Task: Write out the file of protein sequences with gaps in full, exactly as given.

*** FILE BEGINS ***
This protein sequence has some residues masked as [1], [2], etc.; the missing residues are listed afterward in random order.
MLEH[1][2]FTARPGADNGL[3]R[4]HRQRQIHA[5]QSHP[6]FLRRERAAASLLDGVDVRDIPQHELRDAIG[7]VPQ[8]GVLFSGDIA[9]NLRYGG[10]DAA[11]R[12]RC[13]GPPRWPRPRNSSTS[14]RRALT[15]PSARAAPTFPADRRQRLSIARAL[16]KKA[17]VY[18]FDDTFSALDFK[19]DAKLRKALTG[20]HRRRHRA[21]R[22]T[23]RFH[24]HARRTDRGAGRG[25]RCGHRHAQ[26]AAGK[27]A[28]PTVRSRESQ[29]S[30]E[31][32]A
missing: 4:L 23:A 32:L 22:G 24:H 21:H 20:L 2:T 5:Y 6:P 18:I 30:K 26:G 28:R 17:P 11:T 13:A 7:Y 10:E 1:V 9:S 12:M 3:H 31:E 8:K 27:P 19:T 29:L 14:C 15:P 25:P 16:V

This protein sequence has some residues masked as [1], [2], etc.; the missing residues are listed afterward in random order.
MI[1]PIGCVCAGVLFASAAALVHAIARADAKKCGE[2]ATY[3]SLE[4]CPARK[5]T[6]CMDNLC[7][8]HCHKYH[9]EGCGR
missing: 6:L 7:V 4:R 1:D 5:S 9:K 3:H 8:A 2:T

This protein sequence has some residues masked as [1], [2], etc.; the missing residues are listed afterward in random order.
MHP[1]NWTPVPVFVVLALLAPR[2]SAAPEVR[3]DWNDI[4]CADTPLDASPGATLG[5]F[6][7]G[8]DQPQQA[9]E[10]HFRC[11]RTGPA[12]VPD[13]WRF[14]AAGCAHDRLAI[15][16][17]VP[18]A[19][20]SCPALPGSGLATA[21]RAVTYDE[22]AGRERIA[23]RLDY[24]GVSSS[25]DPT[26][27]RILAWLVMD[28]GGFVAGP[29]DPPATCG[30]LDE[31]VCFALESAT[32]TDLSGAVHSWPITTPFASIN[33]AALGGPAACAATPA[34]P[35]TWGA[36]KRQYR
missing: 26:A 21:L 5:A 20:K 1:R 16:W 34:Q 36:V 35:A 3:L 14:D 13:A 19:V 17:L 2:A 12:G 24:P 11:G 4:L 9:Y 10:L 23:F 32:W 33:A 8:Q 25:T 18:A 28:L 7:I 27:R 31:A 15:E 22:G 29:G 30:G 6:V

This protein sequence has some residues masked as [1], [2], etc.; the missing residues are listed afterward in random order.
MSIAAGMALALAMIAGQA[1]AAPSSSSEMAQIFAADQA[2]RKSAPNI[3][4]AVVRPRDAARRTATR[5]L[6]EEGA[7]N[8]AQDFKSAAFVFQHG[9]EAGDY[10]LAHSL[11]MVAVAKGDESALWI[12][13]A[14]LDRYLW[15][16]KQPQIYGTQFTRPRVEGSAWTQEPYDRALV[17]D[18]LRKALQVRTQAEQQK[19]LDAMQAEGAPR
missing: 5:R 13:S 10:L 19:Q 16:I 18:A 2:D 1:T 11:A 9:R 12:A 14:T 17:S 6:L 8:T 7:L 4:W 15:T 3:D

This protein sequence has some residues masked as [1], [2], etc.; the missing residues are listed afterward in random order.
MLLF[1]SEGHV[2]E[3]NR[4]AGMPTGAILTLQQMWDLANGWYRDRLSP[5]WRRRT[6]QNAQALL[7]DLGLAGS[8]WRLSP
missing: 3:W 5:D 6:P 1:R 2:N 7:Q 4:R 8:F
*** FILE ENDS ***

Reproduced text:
This protein sequence has some residues masked as [1], [2], etc.; the missing residues are listed afterward in random order.
MLEH[1][2]FTARPGADNGL[3]R[4]HRQRQIHA[5]QSHP[6]FLRRERAAASLLDGVDVRDIPQHELRDAIG[7]VPQ[8]GVLFSGDIA[9]NLRYGG[10]DAA[11]R[12]RC[13]GPPRWPRPRNSSTS[14]RRALT[15]PSARAAPTFPADRRQRLSIARAL[16]KKA[17]VY[18]FDDTFSALDFK[19]DAKLRKALTG[20]HRRRHRA[21]R[22]T[23]RFH[24]HARRTDRGAGRG[25]RCGHRHAQ[26]AAGK[27]A[28]PTVRSRESQ[29]S[30]E[31][32]A
missing: 4:L 23:A 32:L 22:G 24:H 21:H 20:L 2:T 5:Y 6:P 18:I 30:K 26:G 28:R 17:P 11:T 13:A 7:Y 10:E 1:V 9:S 12:M 3:H 31:E 8:K 27:P 19:T 29:L 14:C 15:P 25:P 16:V

This protein sequence has some residues masked as [1], [2], etc.; the missing residues are listed afterward in random order.
MI[1]PIGCVCAGVLFASAAALVHAIARADAKKCGE[2]ATY[3]SLE[4]CPARK[5]T[6]CMDNLC[7][8]HCHKYH[9]EGCGR
missing: 6:L 7:V 4:R 1:D 5:S 9:K 3:H 8:A 2:T

This protein sequence has some residues masked as [1], [2], etc.; the missing residues are listed afterward in random order.
MHP[1]NWTPVPVFVVLALLAPR[2]SAAPEVR[3]DWNDI[4]CADTPLDASPGATLG[5]F[6][7]G[8]DQPQQA[9]E[10]HFRC[11]RTGPA[12]VPD[13]WRF[14]AAGCAHDRLAI[15][16][17]VP[18]A[19][20]SCPALPGSGLATA[21]RAVTYDE[22]AGRERIA[23]RLDY[24]GVSSS[25]DPT[26][27]RILAWLVMD[28]GGFVAGP[29]DPPATCG[30]LDE[31]VCFALESAT[32]TDLSGAVHSWPITTPFASIN[33]AALGGPAACAATPA[34]P[35]TWGA[36]KRQYR
missing: 26:A 21:L 5:A 20:K 1:R 16:W 34:Q 36:V 35:A 3:L 14:D 13:A 19:V 17:L 2:A 12:G 24:P 11:G 4:L 9:Y 10:L 23:F 32:W 33:A 8:Q 25:T 18:A 28:L 7:I 27:R 31:A 15:E 22:G 29:G 30:G 6:V

This protein sequence has some residues masked as [1], [2], etc.; the missing residues are listed afterward in random order.
MSIAAGMALALAMIAGQA[1]AAPSSSSEMAQIFAADQA[2]RKSAPNI[3][4]AVVRPRDAARRTATR[5]L[6]EEGA[7]N[8]AQDFKSAAFVFQHG[9]EAGDY[10]LAHSL[11]MVAVAKGDESALWI[12][13]A[14]LDRYLW[15][16]KQPQIYGTQFTRPRVEGSAWTQEPYDRALV[17]D[18]LRKALQVRTQAEQQK[19]LDAMQAEGAPR
missing: 5:R 13:S 10:L 19:Q 16:I 18:A 2:D 1:T 11:A 9:R 12:A 14:T 17:S 6:L 8:T 7:L 4:W 15:T 3:D

This protein sequence has some residues masked as [1], [2], etc.; the missing residues are listed afterward in random order.
MLLF[1]SEGHV[2]E[3]NR[4]AGMPTGAILTLQQMWDLANGWYRDRLSP[5]WRRRT[6]QNAQALL[7]DLGLAGS[8]WRLSP
missing: 3:W 5:D 6:P 1:R 2:N 7:Q 4:R 8:F